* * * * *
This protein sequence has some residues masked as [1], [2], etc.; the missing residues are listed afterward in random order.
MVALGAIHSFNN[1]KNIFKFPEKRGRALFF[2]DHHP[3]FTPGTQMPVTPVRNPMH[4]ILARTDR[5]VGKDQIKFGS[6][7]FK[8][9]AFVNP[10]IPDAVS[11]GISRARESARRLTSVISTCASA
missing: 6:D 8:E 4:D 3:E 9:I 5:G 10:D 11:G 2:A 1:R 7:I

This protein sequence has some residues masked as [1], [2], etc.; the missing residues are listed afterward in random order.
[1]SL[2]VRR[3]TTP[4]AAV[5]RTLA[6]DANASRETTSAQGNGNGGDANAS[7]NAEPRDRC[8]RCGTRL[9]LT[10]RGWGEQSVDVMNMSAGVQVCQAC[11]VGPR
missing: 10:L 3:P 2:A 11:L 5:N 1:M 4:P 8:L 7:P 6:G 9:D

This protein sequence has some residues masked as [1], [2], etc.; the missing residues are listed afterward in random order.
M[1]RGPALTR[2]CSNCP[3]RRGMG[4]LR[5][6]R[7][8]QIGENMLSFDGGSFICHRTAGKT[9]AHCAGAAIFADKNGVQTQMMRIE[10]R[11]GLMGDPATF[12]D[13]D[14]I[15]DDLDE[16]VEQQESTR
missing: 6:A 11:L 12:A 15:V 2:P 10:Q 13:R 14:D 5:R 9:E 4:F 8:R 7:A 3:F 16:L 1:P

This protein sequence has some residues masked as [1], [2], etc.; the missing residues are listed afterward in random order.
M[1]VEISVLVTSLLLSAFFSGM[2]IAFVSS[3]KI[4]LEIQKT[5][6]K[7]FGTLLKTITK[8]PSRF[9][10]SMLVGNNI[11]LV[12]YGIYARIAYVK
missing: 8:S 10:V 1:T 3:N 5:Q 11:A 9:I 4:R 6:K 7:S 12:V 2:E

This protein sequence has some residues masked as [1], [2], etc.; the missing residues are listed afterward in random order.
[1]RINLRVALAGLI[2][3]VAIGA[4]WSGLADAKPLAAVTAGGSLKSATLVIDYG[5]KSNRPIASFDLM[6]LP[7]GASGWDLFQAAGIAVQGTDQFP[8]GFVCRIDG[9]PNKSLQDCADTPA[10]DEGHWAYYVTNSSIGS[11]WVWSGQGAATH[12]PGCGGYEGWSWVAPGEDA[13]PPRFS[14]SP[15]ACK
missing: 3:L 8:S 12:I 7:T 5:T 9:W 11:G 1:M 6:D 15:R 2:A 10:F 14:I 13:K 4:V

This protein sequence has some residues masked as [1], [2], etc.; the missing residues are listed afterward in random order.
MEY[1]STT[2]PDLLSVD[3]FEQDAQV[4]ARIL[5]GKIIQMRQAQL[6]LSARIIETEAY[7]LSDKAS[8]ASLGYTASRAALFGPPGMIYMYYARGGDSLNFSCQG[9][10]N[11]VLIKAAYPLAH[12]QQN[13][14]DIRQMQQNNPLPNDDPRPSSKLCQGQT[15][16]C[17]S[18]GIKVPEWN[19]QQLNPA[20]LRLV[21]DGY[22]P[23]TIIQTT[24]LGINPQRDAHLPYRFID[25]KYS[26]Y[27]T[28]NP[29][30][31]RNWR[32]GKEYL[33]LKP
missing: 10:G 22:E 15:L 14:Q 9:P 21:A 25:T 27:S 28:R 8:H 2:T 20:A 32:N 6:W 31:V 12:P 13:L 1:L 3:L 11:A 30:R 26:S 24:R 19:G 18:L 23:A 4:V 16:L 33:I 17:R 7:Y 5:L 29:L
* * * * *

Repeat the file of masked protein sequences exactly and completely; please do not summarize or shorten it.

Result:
This protein sequence has some residues masked as [1], [2], etc.; the missing residues are listed afterward in random order.
MVALGAIHSFNN[1]KNIFKFPEKRGRALFF[2]DHHP[3]FTPGTQMPVTPVRNPMH[4]ILARTDR[5]VGKDQIKFGS[6][7]FK[8][9]AFVNP[10]IPDAVS[11]GISRARESARRLTSVISTCASA
missing: 6:D 8:E 4:D 3:E 9:I 5:G 10:D 11:G 2:A 1:R 7:I

This protein sequence has some residues masked as [1], [2], etc.; the missing residues are listed afterward in random order.
[1]SL[2]VRR[3]TTP[4]AAV[5]RTLA[6]DANASRETTSAQGNGNGGDANAS[7]NAEPRDRC[8]RCGTRL[9]LT[10]RGWGEQSVDVMNMSAGVQVCQAC[11]VGPR
missing: 10:L 3:P 2:A 11:L 5:N 1:M 4:P 8:L 7:P 6:G 9:D

This protein sequence has some residues masked as [1], [2], etc.; the missing residues are listed afterward in random order.
M[1]RGPALTR[2]CSNCP[3]RRGMG[4]LR[5][6]R[7][8]QIGENMLSFDGGSFICHRTAGKT[9]AHCAGAAIFADKNGVQTQMMRIE[10]R[11]GLMGDPATF[12]D[13]D[14]I[15]DDLDE[16]VEQQESTR
missing: 6:A 11:L 12:A 15:V 2:P 10:Q 13:R 14:D 5:R 9:E 4:F 8:R 7:A 3:F 16:L 1:P

This protein sequence has some residues masked as [1], [2], etc.; the missing residues are listed afterward in random order.
M[1]VEISVLVTSLLLSAFFSGM[2]IAFVSS[3]KI[4]LEIQKT[5][6]K[7]FGTLLKTITK[8]PSRF[9][10]SMLVGNNI[11]LV[12]YGIYARIAYVK
missing: 8:S 10:V 1:T 3:N 5:Q 11:A 9:I 4:R 6:K 7:S 12:V 2:E

This protein sequence has some residues masked as [1], [2], etc.; the missing residues are listed afterward in random order.
[1]RINLRVALAGLI[2][3]VAIGA[4]WSGLADAKPLAAVTAGGSLKSATLVIDYG[5]KSNRPIASFDLM[6]LP[7]GASGWDLFQAAGIAVQGTDQFP[8]GFVCRIDG[9]PNKSLQDCADTPA[10]DEGHWAYYVTNSSIGS[11]WVWSGQGAATH[12]PGCGGYEGWSWVAPGEDA[13]PPRFS[14]SP[15]ACK
missing: 3:L 8:S 12:I 7:T 5:T 9:W 11:G 1:M 6:D 15:R 2:A 10:F 14:I 13:K 4:V

This protein sequence has some residues masked as [1], [2], etc.; the missing residues are listed afterward in random order.
MEY[1]STT[2]PDLLSVD[3]FEQDAQV[4]ARIL[5]GKIIQMRQAQL[6]LSARIIETEAY[7]LSDKAS[8]ASLGYTASRAALFGPPGMIYMYYARGGDSLNFSCQG[9][10]N[11]VLIKAAYPLAH[12]QQN[13][14]DIRQMQQNNPLPNDDPRPSSKLCQGQT[15][16]C[17]S[18]GIKVPEWN[19]QQLNPA[20]LRLV[21]DGY[22]P[23]TIIQTT[24]LGINPQRDAHLPYRFID[25]KYS[26]Y[27]T[28]NP[29][30][31]RNWR[32]GKEYL[33]LKP
missing: 10:G 22:E 15:L 14:Q 9:P 21:A 25:T 27:S 28:R 8:H 2:T 20:A 32:N 6:W 31:V 12:P 13:L 1:L 3:L 11:A 30:R 26:S 24:R 19:G 18:L 23:A 4:V 16:L 33:I 17:R 7:Y 5:L 29:L